Taking the stand for the first of her seven days of testimony, Frey, represented by celebrity lawyer Gloria Allred, recalls the details of her fairytale first date with Scott. She goes on to relate his claims of being a widower and numerous other lies, her accounts bolstered by the 12 hours of recorded phone calls played for the jury. Legal analysts later pinpoint this testimony as a huge momentum-shifter for the prosecution, to that point sputtering through a lack of firm evidence and its mishandling of procedural matters.
October 21, 2004: The defense’s medical expert fumbles on the stand
Following through on his opening promise, Geragos calls on a medical expert who testifies that Conner died no earlier than December 29, 2002, indicating that Laci was still alive after being reported missing. But the appearance ends badly for the witness, who concedes that he relied on hearsay to pinpoint the date of a pregnancy test, and at one point asks the cross-examining prosecutor to “cut me some slack.”
November 3, 2004: Jury deliberations begin… and turn bumpy
After five months and more than 180 witnesses called to the stand, the jury is left to determine the fate of Scott.
On November 9, juror Fran Gorman is dismissed for misconduct – later revealed to be for conducting separate research – and is replaced by alternate Richelle Nice, whose name would resurface in appeals down the road. The following day, foreman Gregory Jackson is also removed, reportedly at his own request after repeated clashes with his fellow jurors.
November 12, 2004: Scott is found guilty
Despite the absence of a murder weapon or any physical evidence tying Scott to the deceased, he is found guilty of first-degree murder for the death of Laci and second-degree murder for the death of Conner. The announcement sparks audible gasps in the courtroom, along with a roar of celebration from the crowd gathered outside.
December 13, 2004: The jury recommends a death sentence
Following 11 hours of deliberations, the clerk announces to a quiet courtroom that the six-man, six-woman jury had unanimously voted to “fix the penalty at death.”
March 16: 2005: The judge sentences Scott to death
Judge Delucchi sentences Scott to death by lethal injection, but his announcement is overshadowed by the emotion that erupts when Laci’s family is given the opportunity to speak, with parents from both sides yelling and Laci’s brother telling the convicted that he’d strongly considered shooting him. Scott, who sits stoically through the charged affair, declines to deliver a statement before being shipped off to San Quentin State Prison.
April 2009: Laci’s family foregoes the civil suit
Shortly before a scheduled hearing on April 30, 2009, it is announced that Sharon and Dennis Rocha had dropped the wrongful death claim against their former son-in-law.
July 5, 2012: Scott files an appeal
In a 423-page document submitted to the California Supreme Court, Scott’s lawyer revives the complaint that intensive publicity had eroded the possibility of his client receiving a fair trial. He also claims that Judge Delucchi had erred by excluding prospective jurors who opposed the death penalty but said they would consider imposing such a sentence, and that certain evidence, such as the findings of a police dog with a poor track record of success, should never have been admitted as evidence.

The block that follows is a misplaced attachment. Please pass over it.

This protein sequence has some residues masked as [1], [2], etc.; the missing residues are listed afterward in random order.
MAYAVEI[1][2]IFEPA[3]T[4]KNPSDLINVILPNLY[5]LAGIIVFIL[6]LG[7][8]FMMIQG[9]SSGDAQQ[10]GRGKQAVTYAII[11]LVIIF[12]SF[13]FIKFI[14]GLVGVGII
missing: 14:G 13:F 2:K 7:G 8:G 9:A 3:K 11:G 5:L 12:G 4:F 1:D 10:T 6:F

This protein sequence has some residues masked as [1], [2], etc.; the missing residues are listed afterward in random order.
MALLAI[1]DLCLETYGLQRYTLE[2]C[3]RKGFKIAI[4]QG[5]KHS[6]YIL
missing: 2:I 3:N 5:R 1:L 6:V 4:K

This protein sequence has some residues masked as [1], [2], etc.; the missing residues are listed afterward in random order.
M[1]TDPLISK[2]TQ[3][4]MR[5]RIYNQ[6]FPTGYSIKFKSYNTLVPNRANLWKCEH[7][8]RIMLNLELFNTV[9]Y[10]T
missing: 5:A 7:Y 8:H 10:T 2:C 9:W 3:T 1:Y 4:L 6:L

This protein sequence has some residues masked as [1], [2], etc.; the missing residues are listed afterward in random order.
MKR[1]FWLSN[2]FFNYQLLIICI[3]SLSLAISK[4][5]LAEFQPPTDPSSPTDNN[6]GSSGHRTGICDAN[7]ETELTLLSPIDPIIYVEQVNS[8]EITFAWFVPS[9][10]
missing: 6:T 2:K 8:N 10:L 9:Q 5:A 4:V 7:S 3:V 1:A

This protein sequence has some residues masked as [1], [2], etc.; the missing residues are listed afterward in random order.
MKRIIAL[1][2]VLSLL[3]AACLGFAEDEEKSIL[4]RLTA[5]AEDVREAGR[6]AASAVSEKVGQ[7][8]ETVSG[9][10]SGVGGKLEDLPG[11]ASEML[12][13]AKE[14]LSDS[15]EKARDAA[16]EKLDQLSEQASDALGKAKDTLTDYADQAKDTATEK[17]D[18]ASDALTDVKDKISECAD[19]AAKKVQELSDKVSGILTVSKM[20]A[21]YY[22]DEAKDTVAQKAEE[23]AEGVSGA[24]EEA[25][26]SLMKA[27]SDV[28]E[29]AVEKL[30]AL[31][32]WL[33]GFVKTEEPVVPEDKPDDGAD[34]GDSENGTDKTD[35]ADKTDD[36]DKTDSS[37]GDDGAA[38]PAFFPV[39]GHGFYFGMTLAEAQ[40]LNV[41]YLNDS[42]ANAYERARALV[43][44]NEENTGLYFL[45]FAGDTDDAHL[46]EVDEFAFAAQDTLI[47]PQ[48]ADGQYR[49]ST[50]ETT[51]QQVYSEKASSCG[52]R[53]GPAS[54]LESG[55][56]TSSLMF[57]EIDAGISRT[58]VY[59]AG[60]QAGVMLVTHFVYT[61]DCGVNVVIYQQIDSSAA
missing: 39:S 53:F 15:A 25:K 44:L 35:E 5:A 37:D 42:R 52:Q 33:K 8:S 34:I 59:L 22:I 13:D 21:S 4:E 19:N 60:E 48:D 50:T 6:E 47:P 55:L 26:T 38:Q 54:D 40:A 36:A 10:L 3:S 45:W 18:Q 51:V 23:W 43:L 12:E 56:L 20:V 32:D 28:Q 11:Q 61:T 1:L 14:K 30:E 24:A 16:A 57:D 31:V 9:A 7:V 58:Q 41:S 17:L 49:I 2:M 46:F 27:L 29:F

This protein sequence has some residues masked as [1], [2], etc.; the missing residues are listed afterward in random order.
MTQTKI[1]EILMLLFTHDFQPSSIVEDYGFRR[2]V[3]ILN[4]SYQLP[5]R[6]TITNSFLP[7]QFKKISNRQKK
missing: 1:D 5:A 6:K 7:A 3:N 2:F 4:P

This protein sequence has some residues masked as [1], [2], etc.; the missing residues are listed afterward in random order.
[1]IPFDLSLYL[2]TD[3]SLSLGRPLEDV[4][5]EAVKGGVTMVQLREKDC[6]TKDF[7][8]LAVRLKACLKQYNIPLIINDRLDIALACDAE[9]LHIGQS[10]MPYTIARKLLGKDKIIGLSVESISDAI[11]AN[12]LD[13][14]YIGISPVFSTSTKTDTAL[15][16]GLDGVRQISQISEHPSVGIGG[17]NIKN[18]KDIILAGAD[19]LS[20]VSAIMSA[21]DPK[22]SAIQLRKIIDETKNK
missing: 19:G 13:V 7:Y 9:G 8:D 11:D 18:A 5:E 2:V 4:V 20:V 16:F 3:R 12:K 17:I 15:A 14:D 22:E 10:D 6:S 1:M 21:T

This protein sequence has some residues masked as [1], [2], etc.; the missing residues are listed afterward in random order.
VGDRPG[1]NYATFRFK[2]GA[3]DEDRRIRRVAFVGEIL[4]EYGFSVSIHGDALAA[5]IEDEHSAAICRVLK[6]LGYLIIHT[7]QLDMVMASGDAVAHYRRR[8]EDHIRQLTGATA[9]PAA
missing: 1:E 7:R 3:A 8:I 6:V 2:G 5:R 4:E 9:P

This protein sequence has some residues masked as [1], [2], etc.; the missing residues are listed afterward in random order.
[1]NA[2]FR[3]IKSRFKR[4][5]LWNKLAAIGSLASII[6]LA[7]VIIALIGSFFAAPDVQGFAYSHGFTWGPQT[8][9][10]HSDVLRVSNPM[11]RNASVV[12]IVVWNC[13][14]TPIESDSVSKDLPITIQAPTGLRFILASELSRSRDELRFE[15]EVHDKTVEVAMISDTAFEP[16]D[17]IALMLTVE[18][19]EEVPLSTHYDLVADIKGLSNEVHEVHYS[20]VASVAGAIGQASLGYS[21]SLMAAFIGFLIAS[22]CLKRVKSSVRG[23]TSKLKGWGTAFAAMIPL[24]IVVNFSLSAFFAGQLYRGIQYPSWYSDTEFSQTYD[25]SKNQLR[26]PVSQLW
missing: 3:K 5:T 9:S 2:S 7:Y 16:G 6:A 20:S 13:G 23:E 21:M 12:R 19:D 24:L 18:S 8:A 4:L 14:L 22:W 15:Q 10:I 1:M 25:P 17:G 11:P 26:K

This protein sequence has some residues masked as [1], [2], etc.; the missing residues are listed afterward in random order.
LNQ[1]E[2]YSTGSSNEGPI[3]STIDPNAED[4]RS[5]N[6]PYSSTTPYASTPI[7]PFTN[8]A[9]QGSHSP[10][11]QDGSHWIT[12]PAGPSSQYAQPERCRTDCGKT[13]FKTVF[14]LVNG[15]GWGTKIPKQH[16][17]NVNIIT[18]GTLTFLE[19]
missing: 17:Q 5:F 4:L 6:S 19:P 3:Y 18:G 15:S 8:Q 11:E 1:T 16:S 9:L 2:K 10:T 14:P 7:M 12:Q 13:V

November 24, 2015: Scott files a second appeal
The habeas corpus petition covers much of the same ground as Scott’s previous appeal, with one glaring difference: It includes the revelation that Nice, one of the late-trial replacements, had lied about an earlier involvement in legal proceedings by failing to disclose that she had once been threatened by her boyfriend’s ex-girlfriend while pregnant.
August 24, 2020: Scott’s death sentence is overturned
Agreeing with Scott’s argument that prospective jurors were improperly dismissed for their opposition to the death penalty but a willingness to adhere to it, the California Supreme Court overturns Scott’s death sentence. However, the court rejects the stance that he was unable to receive a fair trial and upholds the murder conviction.
October 14, 2020: Scott’s convictions are ordered reexamined
Focusing on the “prejudicial misconduct” of Nice’s failure to disclose her previous legal entanglements, the California Supreme Court announces that the case will be sent back to San Mateo County Superior Court to determine whether a new trial is needed.
October 23, 2020: Prosecutors announce plans to pursue the same course of action
A Stanislaus County spokesman says that Assistant District Attorney Dave Harris intends to seek the death penalty for Scott again. Meanwhile, Peterson lawyer Pat Harris, who worked alongside Geragos in the original trial, tells reporters that “an innocent man’s been sitting in jail for 15 years, it’s time to get him out.”
November 6, 2020: Scott declines a speedy trial
Appearing in a San Mateo Superior Court hearing via Zoom, Scott waives the right to speedy trial of the penalty phase of his case, setting the stage for a new chapter in his long-running legal saga.